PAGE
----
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The spinal cord is a bundle of nerves that is born in the brainstem and goes all the way down the spine until the beginning of the lumbar region (L1 vertebra). It is cylindrical in shape, white in color and can measure up to 45 cm long.

At the bottom part, it has a bundle of nerves known as the horsetail and a structure called the terminal filum, which joins the spinal cord with the coccyx bone. A set of 31 spinal nerves make up the spinal cord and connect it to the rest of the body.


The spinal cord has three main functions:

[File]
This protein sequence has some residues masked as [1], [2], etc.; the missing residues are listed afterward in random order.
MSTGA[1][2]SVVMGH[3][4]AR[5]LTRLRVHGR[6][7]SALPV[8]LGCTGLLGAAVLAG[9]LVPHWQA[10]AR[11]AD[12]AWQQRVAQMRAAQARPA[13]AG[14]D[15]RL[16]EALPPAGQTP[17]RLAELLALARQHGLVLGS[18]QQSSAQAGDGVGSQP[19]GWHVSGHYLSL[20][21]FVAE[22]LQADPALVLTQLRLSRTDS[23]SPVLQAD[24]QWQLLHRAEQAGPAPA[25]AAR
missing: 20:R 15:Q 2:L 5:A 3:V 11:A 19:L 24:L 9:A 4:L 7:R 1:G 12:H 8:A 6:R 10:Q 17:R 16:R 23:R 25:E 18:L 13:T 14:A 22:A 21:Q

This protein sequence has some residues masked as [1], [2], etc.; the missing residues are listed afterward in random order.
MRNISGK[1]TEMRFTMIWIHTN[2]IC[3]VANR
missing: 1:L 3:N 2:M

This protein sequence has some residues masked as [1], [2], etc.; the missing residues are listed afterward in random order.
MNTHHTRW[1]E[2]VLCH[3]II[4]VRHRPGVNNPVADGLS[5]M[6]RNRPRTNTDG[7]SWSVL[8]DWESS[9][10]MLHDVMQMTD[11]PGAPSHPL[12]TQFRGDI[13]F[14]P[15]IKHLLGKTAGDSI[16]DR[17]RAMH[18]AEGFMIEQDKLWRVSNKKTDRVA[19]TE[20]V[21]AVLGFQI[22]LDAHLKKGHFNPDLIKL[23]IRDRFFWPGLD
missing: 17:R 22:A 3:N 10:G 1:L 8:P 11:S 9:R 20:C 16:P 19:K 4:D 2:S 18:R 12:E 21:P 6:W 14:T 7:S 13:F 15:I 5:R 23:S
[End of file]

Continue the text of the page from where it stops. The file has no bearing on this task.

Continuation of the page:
- Transports information between the spinal nerves and the brain. 
– Controls automatic or reflex reactions.
- Transmits nerve impulses to the muscles, blood vessels and glands through the spinal nerves.

It is made up by two kinds of tissue.
- At the center is the nucleus or grew matter and it contains cell bodies as well. It is organized into four roots: two dorsal, which receive information through sensory neurons spread throughout the body, and two ventral roots, which contain the cell bodies of the motor neurons, which sent signals to the skeletal muscles. 
– Surrounding the grew matter is the white matter, formed by axons of neurons that are connected in two ways: ascending, which carry incoming signals to the brain regarding physical sensations the body is feeling, and descending, which transport outgoing signals from the brain to the skeletal muscles regarding voluntary movements.

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